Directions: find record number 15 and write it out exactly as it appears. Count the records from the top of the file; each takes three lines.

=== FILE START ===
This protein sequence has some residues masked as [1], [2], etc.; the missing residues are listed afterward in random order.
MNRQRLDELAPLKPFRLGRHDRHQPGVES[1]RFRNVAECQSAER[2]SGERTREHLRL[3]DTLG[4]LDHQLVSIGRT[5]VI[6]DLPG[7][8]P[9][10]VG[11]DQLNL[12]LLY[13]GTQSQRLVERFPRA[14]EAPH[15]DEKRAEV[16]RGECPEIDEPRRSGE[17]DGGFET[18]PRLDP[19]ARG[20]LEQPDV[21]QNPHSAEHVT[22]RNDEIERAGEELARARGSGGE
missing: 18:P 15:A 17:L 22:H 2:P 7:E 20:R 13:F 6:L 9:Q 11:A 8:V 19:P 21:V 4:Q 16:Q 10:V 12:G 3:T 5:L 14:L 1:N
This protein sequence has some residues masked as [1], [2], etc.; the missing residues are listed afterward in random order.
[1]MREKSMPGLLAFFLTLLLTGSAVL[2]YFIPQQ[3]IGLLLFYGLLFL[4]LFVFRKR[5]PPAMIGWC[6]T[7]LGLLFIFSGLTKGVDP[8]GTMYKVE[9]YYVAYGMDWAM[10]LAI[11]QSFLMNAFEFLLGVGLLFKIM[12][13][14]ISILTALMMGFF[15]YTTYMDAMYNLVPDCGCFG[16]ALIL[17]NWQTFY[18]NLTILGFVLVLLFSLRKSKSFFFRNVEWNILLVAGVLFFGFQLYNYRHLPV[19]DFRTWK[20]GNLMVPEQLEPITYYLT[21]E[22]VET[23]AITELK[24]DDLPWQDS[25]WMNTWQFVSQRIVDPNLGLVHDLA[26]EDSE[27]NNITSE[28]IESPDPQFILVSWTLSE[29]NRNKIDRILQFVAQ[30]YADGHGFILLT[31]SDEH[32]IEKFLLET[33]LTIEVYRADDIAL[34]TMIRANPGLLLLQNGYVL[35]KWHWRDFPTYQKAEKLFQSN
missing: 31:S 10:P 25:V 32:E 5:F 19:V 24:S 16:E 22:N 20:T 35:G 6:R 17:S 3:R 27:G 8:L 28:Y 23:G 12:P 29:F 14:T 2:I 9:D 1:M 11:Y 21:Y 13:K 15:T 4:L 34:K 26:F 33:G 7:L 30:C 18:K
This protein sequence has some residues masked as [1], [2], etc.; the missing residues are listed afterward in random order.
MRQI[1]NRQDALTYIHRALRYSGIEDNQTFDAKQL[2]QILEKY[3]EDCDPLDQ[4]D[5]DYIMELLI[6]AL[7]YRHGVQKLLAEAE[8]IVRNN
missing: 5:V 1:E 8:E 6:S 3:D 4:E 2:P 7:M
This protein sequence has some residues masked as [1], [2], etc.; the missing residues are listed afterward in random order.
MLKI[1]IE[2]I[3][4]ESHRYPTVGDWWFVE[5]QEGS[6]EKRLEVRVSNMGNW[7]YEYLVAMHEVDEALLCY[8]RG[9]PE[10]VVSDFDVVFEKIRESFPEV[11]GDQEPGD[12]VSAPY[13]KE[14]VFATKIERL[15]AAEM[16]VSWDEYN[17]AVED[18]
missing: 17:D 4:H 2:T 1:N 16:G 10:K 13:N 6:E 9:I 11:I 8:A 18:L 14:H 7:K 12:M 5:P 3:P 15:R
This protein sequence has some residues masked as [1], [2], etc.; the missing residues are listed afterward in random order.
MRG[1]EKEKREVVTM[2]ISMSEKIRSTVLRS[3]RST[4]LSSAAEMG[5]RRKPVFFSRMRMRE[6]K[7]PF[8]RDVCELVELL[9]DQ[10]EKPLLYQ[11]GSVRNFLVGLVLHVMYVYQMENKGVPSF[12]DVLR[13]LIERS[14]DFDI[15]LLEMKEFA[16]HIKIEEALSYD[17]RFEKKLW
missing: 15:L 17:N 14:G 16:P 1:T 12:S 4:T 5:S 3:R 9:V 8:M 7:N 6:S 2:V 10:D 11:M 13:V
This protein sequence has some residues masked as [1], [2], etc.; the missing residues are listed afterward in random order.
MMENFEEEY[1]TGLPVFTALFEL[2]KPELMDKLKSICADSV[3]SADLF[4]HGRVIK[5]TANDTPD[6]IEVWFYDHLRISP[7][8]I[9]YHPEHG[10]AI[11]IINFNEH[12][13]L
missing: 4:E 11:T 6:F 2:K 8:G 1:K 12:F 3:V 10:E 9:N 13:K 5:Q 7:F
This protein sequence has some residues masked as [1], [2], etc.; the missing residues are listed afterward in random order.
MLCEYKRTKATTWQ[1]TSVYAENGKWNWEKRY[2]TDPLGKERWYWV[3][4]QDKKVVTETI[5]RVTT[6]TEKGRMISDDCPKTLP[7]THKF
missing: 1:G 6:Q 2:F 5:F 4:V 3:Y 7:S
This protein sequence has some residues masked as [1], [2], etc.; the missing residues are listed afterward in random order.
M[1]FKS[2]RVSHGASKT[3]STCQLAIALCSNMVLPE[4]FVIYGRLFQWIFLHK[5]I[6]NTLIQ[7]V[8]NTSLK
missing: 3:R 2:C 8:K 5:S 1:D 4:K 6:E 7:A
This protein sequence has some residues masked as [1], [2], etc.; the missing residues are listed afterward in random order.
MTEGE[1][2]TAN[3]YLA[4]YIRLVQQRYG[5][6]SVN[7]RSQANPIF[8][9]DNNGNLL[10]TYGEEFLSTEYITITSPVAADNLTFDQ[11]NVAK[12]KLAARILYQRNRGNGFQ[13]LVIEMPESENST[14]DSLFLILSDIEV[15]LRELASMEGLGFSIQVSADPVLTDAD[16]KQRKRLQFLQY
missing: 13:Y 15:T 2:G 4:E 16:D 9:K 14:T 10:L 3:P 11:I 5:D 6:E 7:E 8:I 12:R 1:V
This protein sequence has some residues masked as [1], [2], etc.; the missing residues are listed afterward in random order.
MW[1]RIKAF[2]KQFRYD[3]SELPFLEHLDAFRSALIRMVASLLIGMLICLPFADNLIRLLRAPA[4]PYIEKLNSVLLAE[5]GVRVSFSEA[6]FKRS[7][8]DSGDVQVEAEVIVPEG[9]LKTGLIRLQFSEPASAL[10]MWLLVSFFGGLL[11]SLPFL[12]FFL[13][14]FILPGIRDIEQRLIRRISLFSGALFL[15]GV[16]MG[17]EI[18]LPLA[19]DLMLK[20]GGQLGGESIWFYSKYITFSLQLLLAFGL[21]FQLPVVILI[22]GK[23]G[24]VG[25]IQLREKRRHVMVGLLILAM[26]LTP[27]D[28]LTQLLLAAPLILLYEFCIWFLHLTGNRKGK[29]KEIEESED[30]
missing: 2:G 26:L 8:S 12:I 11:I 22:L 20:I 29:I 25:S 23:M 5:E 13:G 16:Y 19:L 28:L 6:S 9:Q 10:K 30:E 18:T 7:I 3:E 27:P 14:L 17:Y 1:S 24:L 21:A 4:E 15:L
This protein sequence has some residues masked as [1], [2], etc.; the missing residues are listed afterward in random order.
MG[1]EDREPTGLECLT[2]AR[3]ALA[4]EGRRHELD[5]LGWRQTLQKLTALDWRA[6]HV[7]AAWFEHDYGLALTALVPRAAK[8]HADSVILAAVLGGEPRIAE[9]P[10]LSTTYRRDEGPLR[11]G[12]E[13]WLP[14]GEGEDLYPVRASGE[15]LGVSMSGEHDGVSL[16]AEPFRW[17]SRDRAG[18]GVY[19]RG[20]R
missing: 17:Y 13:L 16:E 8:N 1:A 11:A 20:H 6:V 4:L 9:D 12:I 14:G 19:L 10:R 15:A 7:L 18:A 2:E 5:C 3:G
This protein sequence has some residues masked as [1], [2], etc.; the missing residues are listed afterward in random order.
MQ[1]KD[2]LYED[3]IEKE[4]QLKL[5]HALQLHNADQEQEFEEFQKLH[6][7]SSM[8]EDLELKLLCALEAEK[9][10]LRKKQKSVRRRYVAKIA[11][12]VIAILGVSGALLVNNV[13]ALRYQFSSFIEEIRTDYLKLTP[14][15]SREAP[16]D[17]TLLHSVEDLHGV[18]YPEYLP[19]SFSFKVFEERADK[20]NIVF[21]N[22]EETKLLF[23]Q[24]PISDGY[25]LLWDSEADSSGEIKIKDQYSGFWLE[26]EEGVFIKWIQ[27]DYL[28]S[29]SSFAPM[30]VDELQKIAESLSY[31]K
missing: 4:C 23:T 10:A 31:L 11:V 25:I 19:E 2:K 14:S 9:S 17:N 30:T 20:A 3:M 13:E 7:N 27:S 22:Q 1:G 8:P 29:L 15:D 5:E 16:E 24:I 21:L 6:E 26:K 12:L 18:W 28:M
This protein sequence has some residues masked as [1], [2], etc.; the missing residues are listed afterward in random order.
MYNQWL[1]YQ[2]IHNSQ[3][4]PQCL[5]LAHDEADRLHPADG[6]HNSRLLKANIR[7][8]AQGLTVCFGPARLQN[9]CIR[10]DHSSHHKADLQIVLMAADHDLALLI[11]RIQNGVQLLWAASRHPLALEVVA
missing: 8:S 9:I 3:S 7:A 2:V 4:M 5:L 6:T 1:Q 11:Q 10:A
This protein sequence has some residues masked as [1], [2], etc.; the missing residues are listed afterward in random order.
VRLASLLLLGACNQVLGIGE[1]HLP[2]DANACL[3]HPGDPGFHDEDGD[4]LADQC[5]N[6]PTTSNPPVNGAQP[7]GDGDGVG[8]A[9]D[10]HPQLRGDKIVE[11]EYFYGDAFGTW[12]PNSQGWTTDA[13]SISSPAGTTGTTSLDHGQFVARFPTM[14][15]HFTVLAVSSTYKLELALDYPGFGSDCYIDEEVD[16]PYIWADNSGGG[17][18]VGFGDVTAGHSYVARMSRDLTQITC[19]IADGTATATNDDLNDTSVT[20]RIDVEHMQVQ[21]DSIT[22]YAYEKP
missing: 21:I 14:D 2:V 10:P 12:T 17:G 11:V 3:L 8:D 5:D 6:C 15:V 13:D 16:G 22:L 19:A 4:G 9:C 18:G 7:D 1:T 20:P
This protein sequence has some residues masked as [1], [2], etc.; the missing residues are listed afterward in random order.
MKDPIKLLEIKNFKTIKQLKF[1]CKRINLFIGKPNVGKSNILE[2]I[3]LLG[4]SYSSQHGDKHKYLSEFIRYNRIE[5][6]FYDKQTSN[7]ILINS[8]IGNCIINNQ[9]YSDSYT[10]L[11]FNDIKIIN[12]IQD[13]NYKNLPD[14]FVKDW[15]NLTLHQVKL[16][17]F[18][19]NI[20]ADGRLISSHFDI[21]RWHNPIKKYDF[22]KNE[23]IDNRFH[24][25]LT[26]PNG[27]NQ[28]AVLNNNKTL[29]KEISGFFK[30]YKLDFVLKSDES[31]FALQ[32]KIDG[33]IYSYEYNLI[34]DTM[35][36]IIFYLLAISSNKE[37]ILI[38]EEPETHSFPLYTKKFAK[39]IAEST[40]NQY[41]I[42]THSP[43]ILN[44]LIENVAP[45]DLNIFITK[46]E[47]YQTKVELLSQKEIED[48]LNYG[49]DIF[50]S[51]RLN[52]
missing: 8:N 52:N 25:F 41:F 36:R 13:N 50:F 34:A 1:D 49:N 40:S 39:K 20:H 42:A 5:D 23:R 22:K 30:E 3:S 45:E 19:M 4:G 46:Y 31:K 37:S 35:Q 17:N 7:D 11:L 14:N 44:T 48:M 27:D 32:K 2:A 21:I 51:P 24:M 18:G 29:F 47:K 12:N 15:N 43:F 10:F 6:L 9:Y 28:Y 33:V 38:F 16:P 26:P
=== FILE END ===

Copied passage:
This protein sequence has some residues masked as [1], [2], etc.; the missing residues are listed afterward in random order.
MKDPIKLLEIKNFKTIKQLKF[1]CKRINLFIGKPNVGKSNILE[2]I[3]LLG[4]SYSSQHGDKHKYLSEFIRYNRIE[5][6]FYDKQTSN[7]ILINS[8]IGNCIINNQ[9]YSDSYT[10]L[11]FNDIKIIN[12]IQD[13]NYKNLPD[14]FVKDW[15]NLTLHQVKL[16][17]F[18][19]NI[20]ADGRLISSHFDI[21]RWHNPIKKYDF[22]KNE[23]IDNRFH[24][25]LT[26]PNG[27]NQ[28]AVLNNNKTL[29]KEISGFFK[30]YKLDFVLKSDES[31]FALQ[32]KIDG[33]IYSYEYNLI[34]DTM[35][36]IIFYLLAISSNKE[37]ILI[38]EEPETHSFPLYTKKFAK[39]IAEST[40]NQY[41]I[42]THSP[43]ILN[44]LIENVAP[45]DLNIFITK[46]E[47]YQTKVELLSQKEIED[48]LNYG[49]DIF[50]S[51]RLN[52]
missing: 8:N 52:N 25:F 41:F 36:R 13:N 50:F 34:A 1:D 49:N 40:S 39:K 20:H 42:A 5:D 23:R 22:K 30:E 3:S 45:E 19:M 4:G 46:Y 31:K 37:S 35:Q 17:N 7:D 11:L 14:N 44:T 48:M 27:D 32:K 2:A 21:I 51:P 24:M 18:G 29:F 47:K 12:N 15:N 43:F 10:F 6:L 9:Y 28:Y 33:V 38:F 16:P 26:P